“The water board has already stopped taking water from Cholavaram, which supplies 30 million litres a day, from May 1,” he said. “There is no water, only muck in the lakes. We can’t draw water from these lakes even if we want to.”
To offset the shortfall, the water board plans to tap 180 million litres a day from Veeranam lake. It is also seeking to exploit groundwater sources.
The water board’s executive engineer, D Lakshmi, said they will extract water from quarries and farmland wells in neighbouring districts to supply Chennai. “We have already started supplying 40 million litres of water to the city from Chikkarayapuram and Yerumayur quarries,” he said.
The board is working on increasing its supply from groundwater sources from 15 million litres per day to 120 million litres over the next month. “There are already 4,116 hand pumps in the city,” said Lakshmi. “We will be erecting 358 more to tap groundwater in all 15 zones within the Chennai city limits.”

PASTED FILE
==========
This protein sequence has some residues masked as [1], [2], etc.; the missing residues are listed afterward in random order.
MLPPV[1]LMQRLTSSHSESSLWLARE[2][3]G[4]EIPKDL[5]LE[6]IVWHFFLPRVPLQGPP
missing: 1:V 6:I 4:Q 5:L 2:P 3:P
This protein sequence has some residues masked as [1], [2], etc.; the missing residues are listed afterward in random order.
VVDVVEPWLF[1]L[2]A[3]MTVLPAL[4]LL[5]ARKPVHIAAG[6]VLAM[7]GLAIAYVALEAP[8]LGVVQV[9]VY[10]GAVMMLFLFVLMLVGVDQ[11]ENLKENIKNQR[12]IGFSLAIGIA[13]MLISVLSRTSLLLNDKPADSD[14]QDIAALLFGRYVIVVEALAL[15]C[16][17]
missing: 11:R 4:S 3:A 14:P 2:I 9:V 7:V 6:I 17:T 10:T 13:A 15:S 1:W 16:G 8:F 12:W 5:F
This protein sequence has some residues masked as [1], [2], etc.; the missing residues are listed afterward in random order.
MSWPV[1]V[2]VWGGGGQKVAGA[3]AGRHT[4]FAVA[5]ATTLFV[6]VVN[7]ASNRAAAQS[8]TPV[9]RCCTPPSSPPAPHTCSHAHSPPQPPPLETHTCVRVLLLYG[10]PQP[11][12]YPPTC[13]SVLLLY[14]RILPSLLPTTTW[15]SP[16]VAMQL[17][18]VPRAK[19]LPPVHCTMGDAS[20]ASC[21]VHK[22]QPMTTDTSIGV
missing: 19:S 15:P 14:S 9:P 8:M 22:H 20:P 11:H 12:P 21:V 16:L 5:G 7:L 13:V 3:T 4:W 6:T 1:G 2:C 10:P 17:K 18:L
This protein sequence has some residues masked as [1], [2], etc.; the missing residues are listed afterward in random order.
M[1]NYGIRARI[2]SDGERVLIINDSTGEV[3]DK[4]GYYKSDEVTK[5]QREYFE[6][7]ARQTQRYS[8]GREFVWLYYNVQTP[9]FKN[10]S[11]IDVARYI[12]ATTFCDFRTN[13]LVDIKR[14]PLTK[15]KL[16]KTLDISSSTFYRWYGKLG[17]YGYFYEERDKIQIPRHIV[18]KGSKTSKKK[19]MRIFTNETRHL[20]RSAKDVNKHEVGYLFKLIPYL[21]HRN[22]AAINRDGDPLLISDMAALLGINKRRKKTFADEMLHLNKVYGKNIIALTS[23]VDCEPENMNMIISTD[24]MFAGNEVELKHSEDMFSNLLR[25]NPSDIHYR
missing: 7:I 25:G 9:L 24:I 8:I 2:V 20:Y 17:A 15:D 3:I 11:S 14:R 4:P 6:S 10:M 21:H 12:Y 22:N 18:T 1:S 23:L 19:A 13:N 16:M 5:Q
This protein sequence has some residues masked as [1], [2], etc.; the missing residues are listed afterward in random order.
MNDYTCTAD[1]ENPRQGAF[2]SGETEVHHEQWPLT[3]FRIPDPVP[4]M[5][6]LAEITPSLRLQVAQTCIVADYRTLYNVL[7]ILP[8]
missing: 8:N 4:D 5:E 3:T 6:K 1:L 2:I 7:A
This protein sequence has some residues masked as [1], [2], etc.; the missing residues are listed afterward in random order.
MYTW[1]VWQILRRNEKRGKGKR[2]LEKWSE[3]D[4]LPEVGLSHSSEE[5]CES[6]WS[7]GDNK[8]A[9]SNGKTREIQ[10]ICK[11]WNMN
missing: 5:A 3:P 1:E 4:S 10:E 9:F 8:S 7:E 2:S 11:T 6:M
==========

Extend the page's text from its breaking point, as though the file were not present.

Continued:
Where borewells have run dry, the board is supplying water through its fleet of 750 tankers. “The number of water lorries will be increased depending on public demand,” said Lakshmi.
Not enough water
When the reservoirs are full, usually after the monsoon, the water board supplies up to 880 million litres of water a day in Chennai. In times of drought, the daily supply is cut to around 550 million litres.
“It is insufficient to meet the demand of the city’s one crore population,” noted Haris Sultan SA, organiser of the non-profit Arappor Iyakkam’s Water Management Group. “They are finding it difficult to supply even this much water.”